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Religious Studies Department at Conn College facing 'dissolution'

New London — By the time he retired in 2006, Professor Emeritus Garrett Green had taught at Connecticut College for more than 35 years, the last 14 of them while chairing the Department of Religious Studies.

It was a robust department at the time, staffed by five full-time faculty.

Fourteen years later, the department is on the brink of "dissolution,” a victim of the pressures virtually every liberal arts college is facing these days — pressures the coronavirus pandemic is all but certain to exacerbate. By the end of the summer, a faculty vote is expected to sound the department’s death knell.

Green, who learned of the department’s impending demise a few months ago, laments what he believes are years of neglect on the part of the college’s administration.

“Throughout more than a decade of piecemeal staffing decisions, Connecticut College failed to replace retiring members of the Religious Studies Department, one by one, apparently oblivious to the fact that they were dismembering a vibrant and necessary component of the liberal arts — without noticing, and apparently not caring, about the damage they were doing to the college curriculum,” Green wrote in a statement he provided to The Day. “There are now no professors of religious studies — none — so the college, under severe budgetary pressure, is preparing to formalize this fait accompli and permanently dissolve the already nonexistent department.”

Green brought the situation to the attention of the American Academy of Religion, an 8,000-member organization devoted to the academic study of religion.

In a June 9 letter to Conn’s top administrators and key members of the faculty, the academy, an affiliate of Emory University in Atlanta, sought “to assert the critical importance of maintaining and promoting the Religious Studies Department at Connecticut College."

“Religion matters. It is the way people around the world have expressed what matters most to them, including their social identities and aspirations,” wrote academy officers, including José Cabezon, the president. “For this reason, the study of religion has become one of the main vehicles for informed reflection on human culture.”

Curriculum is evolving

Professor Jeffrey Cole, Conn's dean of the faculty, the second-highest ranking officer after President Katherine Bergeron, said the college administration wholeheartedly agrees that the study of religion is “critical.” But, he said, the way forward is an interdisciplinary approach that does not require a religious studies department.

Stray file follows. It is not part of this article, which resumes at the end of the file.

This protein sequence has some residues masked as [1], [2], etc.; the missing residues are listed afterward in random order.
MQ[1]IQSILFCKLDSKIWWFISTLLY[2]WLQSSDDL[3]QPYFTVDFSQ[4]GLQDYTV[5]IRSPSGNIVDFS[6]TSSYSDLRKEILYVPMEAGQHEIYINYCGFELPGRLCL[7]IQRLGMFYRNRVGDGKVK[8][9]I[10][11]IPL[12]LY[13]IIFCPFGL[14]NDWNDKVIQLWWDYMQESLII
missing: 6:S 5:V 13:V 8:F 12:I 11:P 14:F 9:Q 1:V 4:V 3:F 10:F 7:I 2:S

“Curriculum is always evolving. We’re always seeking ways to best pursue our mission, to educate our students,” Cole said. “We’re looking at new perspectives, new disciplines all the time. Computer science programs, neuroscience programs can be found at every college today; 30 years ago, there were none.”

It’s worth stressing, Cole said, that religious studies is “inherently interdisciplinary.” Students want a holistic approach to the subject, he said, one that draws on anthropology, history and many more disciplines in the humanities and social sciences.

On that score, Cole and the Conn administration sharply differ with the American Academy of Religion, which wrote, “The field of religious studies has always required its own domain separate from other departments and disciplines.”

“Although professors in other departments such as sociology and political science have increasingly and of necessity become concerned with religious issues — just as they have with economic issues — the field of religion is marginalized in those disciplines and not treated in a holistic way,” the academy wrote.

Lina Wilder, an English professor, chairs Conn’s Educational Policy Committee, which has recommended the Department of Religious Studies be dissolved. A mechanism to do so was put in place just last year and has been invoked for the first time in this case. It involves consultation with members of the department involved; with three committees whose membership includes faculty, administrators and staff; and with the dean of faculty. A vote of the entire faculty is the final step.

“A department can’t function with one person,” Wilder said, referring to the Department of Religious Studies' lone full-time faculty member, professor Sofia Uddin, the department’s chair. “The department is in a difficult position, with not many majors (students), like a lot of small colleges. We saw that they would have a really uphill battle, and the message we got from the one department member is that she would like to use her talents in more innovative ways. The chairmanship of the department was a drag on her.”

Uddin was unavailable to comment for this article.